Grubb & Ellis report predicts struggle for telecom markets
The nation's telecom markets remain in the dumps. And ongoing bankruptcies, corporate layoffs and reorganizations aren't helping them recover from the “dot-com crash.”
Northbrook, Ill.-based Grubb & Ellis provided that assessment in its 2001 telecom market report, released in September. In the report, published quarterly, the company defines telecom market space as buildings over 20,000 sq. ft. that are more than 75% dedicated to telecom use, such as carrier hotels and data cyber centers.
According to the report, telecom vacancy levels around the nation dropped to 38.9% in the second quarter from 44.6% in the first quarter, but the report emphasizes that the increase in occupancies doesn't mean the sector is poised for a major rebound.
“The decline in the telecom vacancy rate during the second quarter is encouraging, but it does not reflect an improvement in the underlying supply-demand fundamentals,” the report states. “Rather, vacancies were pushed lower when tenants who had signed leases in prior quarters moved into their spaces after improvements were completed.”
The report cites deliveries of new construction with significant amounts of pre-leasing as another reason for the decline, but excess inventory still waits to be absorbed. At mid-year 2001, 5.4 million sq. ft. of telecom space was under construction, with 18.5% of it pre-leased.
Telecom sublease space soared by 89% during the second quarter of this year to a total of 749,000 sq. ft. as companies such as NorthPoint, PSINet, Teligent and Winstar declared bankruptcy and other companies in the process of downsizing placed space on the market to boost cash flow.
On the brighter side, the report points out that blue-chip telecom companies completed significant leases in key markets during the second quarter, including Sprint in Atlanta, Dallas and Los Angeles. In addition, the Network Access Point (NAP) opened in Miami and is considered to be a success. NAP houses 32 telecom, Internet and Web-hosting service providers, including AOL Time Warner.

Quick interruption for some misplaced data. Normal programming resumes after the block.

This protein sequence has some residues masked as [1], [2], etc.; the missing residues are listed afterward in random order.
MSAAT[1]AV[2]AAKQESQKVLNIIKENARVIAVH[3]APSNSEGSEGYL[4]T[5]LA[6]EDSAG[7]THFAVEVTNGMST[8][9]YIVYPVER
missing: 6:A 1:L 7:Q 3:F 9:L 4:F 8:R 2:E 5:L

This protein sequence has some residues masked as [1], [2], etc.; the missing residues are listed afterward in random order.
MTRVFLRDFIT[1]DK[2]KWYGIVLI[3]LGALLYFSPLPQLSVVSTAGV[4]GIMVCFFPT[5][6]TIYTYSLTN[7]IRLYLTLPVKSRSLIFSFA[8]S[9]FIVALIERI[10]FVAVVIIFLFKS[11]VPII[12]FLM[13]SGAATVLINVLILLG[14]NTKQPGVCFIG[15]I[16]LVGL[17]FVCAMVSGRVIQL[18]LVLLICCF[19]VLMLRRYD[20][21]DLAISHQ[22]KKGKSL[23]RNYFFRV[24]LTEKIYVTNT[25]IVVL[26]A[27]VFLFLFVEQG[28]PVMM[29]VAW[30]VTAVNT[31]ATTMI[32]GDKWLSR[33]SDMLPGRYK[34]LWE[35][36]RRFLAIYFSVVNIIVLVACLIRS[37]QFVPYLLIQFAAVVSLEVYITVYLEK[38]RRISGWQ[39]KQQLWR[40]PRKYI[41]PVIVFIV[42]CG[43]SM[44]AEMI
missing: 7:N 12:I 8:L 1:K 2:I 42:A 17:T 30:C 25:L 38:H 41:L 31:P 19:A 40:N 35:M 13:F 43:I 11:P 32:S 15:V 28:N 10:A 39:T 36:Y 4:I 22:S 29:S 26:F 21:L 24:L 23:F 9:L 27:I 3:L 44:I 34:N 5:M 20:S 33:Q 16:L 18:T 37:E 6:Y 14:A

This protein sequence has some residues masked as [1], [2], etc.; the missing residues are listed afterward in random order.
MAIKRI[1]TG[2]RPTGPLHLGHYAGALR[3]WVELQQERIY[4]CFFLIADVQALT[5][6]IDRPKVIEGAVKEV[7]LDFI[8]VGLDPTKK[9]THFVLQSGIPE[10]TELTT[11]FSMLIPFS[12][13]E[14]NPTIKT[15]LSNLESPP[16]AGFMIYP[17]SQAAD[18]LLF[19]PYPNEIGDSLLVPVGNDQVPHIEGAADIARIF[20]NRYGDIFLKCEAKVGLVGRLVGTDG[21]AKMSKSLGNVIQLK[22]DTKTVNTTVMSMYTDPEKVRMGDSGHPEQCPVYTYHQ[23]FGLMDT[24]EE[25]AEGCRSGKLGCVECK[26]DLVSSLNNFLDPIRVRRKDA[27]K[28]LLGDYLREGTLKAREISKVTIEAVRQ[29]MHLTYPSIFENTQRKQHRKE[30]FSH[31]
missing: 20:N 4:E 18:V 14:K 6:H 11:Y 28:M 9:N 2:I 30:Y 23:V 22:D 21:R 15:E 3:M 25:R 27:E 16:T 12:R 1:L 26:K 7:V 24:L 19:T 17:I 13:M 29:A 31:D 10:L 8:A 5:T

The report predicts that although conditions in the telecom market will not change dramatically over the next 12 to 18 months, well-capitalized telecoms will continue to grow and take more space.
Energy, finance and insurance companies also are in the market for data center space, improving the market's outlook.
LoopNet improves site, adds paid service option
Following the completion of its merger with Los Angeles-based PropertyFirst.com Inc. in July, San Francisco-based online giant LoopNet has upgraded its commercial property listing Web site, www.loopnet.com, and added a paid membership option.
The new site integrates the property listings and membership databases of LoopNet and PropertyFirst. The merger makes available for consideration nearly $130 billion worth of commercial properties for sale and 2 billion sq. ft. of space for lease in 90 markets across the United States.
Currently, 225,000 brokers, buyers, tenants and owners are registered to use the service. The new LoopNet site includes personalization options for property input forms and listing management capabilities.
The premium membership costs $39.95 per month and gives users top placement in property search results, prospect lists with names and contact information, expanded search results and the option to limit who sees their listings.
The free basic membership allows members to post listings for sale or lease at no charge.
Web-based listing BeyondGeo maps properties for viewers
Gardiner, Maine-based Blue Marble Geographics, a developer of geographic software products, recently unveiled BeyondGeo, an interactive mapping tool for real estate listings.
BeyondGeo allows real estate companies to publish realty listings in map form on the real estate companies' own Web sites, with each listing linked to a database of property information that includes audio and video files. Users of the BeyondGeo mapping service can zoom down to street level and access property information by clicking on a location with a mouse. Users also can highlight locations on the map according to characteristics such as location, price and number of rooms. Blue Marble Geographics provides an initial library of custom-designed maps that can be expanded by uploading town parcel maps available from municipal offices.